World roundup: January 13-14 2024
Stories from Israel-Palestine, Ukraine, Guatemala, and elsewhere
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THIS WEEKEND IN HISTORY
January 13, 532: The Nika Riots begin in Constantinople. Two factions of chariot racing fans, the Greens and the Blues, both frustrated over taxation, corruption, and recent crackdowns on their hooliganism by the authorities, revolted during that day’s chariot races in the Hippodrome. Over the next week the mob seized control of the city, crowned its own “emperor” named Hypatius (against his wishes, it seems), and nearly put the real emperor, Justinian I, to flight. Justinian and his military officers were able to regain control of the situation by bribing leaders of the Blues and by bringing an army into the city and massacring a large number of the remaining rioters.
January 14, 1761: Afghan ruler Ahmad Shah Durrani defeats the emerging Maratha Confederation in the Third Battle of Panipat and briefly keeps it from subjugating the remnants of the Mughal Empire.
January 14, 2011: Tunisian dictator Zine El Abidine Ben Ali resigns after over 23 years in power and almost a month of protests. Ben Ali’s resignation marked the successful conclusion of the Tunisian Revolution (this date is annually commemorated as “Revolution and Youth Day” in Tunisia) and the first major victory of the Arab Spring movement. It helped spark and motivate similar movements in Libya, Egypt, Syria, and elsewhere, though none of those worked out quite as successfully.
Sunday marked 100 days since the attack by Hamas and other militant groups in southern Israel, and it proceeded as most of the previous 99 days had with an intense Israeli military (IDF) bombardment of Gaza. The death toll has climbed to nearly 24,000, with the Israeli military claiming that some 9000 of those have been combatants. Fighting continues to focus on central and southern Gaza with no movement as far as I can tell on the issue of allowing any of the civilians presently trapped there to relocate to the now comparatively less dangerous northern Gaza.
Off the killing field, you’ll no doubt be very troubled to learn that Joe Biden is really cross with Israeli Prime Minister Benjamin Netanyahu, on account of how every time Biden says “here’s some more mortar shells, please don’t use them to blow up any more kids” Netanyahu tells him to go piss up a rope. Yes, we’ve hit the point where the narrative out of the White House is that those mean Israelis won’t listen to us and, golly, there’s just nothing we can do about it. Netanyahu won’t even accede to Biden’s request that he release the tax revenue his government is currently withholding from the Palestinian Authority. Axios reporter Barak Ravid helpfully stenographed one “US official” fretting that “The situation sucks and we are stuck. The president's patience is running out.” Uh, oh, sounds like trouble!
As President of the United States, if Joe Biden wants to act on his alleged frustration he certainly can. He’s not “stuck.” These carefully leaked quotes are supposed to wash Biden’s hands of Palestinian blood and honestly they’re more offensive and more embarrassing than when the president was practically cheering on the carnage a few weeks ago. At least that seemed authentic and didn’t try to portray the United States of America, a global superpower and the Israeli government’s main arms dealer, as helpless to do anything but stand by and watch the massacre—while continuing to supply those arms.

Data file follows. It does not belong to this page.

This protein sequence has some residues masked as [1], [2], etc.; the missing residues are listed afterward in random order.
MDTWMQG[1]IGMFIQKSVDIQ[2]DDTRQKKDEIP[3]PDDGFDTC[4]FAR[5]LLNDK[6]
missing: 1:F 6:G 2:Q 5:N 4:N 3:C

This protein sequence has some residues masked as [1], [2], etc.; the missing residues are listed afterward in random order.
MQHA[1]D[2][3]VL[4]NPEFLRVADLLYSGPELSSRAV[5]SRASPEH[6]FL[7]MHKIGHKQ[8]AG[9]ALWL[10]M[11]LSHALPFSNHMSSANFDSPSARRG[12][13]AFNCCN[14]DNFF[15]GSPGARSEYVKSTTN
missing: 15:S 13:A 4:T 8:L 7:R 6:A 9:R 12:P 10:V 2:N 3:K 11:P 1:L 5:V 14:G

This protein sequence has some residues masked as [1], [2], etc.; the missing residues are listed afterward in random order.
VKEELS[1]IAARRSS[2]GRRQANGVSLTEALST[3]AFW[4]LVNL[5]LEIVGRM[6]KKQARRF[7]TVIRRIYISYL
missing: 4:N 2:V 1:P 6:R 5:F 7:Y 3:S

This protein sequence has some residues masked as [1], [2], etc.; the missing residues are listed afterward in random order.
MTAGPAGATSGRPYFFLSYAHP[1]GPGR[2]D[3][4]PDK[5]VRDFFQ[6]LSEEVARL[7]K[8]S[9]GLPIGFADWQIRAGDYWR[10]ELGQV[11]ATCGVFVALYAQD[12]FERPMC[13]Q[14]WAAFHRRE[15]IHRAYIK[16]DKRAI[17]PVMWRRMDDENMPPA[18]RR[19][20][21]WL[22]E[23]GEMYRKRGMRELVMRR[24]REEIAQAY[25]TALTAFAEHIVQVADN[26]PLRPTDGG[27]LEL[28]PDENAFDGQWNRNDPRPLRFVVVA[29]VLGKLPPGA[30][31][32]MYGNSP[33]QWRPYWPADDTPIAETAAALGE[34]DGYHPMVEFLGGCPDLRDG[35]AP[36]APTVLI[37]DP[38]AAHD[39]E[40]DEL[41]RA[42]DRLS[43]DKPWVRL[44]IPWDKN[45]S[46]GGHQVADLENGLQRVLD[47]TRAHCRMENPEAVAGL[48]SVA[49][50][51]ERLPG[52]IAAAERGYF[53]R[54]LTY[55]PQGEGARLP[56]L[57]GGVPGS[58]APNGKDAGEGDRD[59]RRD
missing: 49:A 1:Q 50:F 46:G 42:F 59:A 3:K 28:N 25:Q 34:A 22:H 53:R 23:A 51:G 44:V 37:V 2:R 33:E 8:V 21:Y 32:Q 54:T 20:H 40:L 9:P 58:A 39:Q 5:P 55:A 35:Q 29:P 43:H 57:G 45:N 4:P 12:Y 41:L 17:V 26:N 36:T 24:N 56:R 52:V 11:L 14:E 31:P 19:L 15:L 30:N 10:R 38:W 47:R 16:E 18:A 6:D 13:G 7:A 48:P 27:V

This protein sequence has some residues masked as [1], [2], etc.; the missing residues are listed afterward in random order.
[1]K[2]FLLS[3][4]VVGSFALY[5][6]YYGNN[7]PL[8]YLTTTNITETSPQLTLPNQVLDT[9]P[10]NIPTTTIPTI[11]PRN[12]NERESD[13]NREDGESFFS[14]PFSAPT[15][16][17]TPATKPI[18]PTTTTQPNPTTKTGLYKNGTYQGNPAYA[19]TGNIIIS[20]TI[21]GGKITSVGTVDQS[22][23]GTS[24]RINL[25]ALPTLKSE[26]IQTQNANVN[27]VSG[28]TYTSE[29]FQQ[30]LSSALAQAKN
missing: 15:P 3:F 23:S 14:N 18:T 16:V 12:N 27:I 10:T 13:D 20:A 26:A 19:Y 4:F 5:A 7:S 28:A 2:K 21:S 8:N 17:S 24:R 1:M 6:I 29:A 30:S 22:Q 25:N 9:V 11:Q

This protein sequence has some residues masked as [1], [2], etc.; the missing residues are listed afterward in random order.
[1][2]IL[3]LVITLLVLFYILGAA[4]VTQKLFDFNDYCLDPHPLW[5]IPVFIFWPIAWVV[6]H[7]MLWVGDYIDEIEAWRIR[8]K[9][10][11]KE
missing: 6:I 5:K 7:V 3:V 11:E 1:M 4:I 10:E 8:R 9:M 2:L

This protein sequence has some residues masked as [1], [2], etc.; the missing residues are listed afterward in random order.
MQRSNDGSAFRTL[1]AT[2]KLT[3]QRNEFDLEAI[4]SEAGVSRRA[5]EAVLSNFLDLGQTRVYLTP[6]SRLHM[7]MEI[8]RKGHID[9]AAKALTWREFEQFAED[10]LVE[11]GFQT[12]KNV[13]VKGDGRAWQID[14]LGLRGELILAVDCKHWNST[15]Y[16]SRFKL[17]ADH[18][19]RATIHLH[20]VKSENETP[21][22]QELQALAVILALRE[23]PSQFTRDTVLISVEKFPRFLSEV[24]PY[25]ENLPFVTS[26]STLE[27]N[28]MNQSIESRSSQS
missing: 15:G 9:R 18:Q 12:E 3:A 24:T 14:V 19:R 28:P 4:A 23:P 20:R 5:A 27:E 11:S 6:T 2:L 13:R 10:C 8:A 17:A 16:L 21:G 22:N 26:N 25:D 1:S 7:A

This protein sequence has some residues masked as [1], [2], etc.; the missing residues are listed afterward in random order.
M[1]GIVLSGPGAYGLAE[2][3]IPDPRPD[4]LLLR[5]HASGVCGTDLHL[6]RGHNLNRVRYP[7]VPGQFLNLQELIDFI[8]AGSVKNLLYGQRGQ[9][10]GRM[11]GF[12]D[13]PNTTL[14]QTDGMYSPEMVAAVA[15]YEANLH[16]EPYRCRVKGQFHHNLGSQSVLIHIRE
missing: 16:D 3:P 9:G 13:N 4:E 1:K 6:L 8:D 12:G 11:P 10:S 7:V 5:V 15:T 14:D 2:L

In remarks coinciding with the 100 day mark over the weekend, Netanyahu insisted that nobody will stop Israel from achieving its objectives, including “The Hague”—phrasing that isn’t doing his legal team any favors. One of those objectives is ostensibly to free the remaining hostages, so it may be relevant that the Hamas spokesperson who goes by the name “Abu Ubaydah” said in a statement on Sunday that “the fate of many” of the hostages is now “unknown” and that some “may have been killed” because of the Israeli bombardment. It’s possible he’s offering a pre-excuse for hostages Hamas knows are dead and who may have died in any number of ways since their abduction. But it’s certainly conceivable that Israeli bombs have killed a number of the people Netanyahu claims he’s trying to rescue.
There was significant activity along the Lebanese-Israeli border on Sunday. According to the IDF a group of “gunmen” attempted to cross into Israel overnight but were intercepted by Israeli soldiers, with at least three of the would-be invaders and two Israeli civilians being killed in the firefight. The identity of the gunmen isn’t clear but Palestinian militants have attempted that crossing a number of times since October 7. Later in the day a missile attack from Lebanon killed an elderly woman and her son in the northern Israeli village of Kfar Yuval. The IDF says it retaliated by striking targets in Lebanon.
Al Jazeera catalogues the IDF’s seemingly systematic destruction of Gaza’s historical sites. There’s no way to prove the IDF is intentionally targeting these sites, but as with the shockingly high number of journalists it’s killed the notion that it’s just randomly bombing culturally significant sites over and over again starts to beggar belief. Obviously these sorts of concerns are secondary to the lives being lost but Gaza’s history and culture do appear to be very real casualties of this operation.
Islamic State fighters reportedly attacked a military checkpoint near the town of Haditha in western Iraq’s Anbar province on Sunday evening, killing at least three soldiers. At least one additional soldier was wounded.
The Turkish military spent much of the weekend bombing Kurdish militants in northern Iraq and northern Syria, in retaliation for a Kurdistan Workers’ Party (PKK) attack on a Turkish outpost in northern Iraq on Friday that killed at least nine soldiers. According to Turkish officials their airstrikes on Saturday struck several targets and killed at least 45 militants.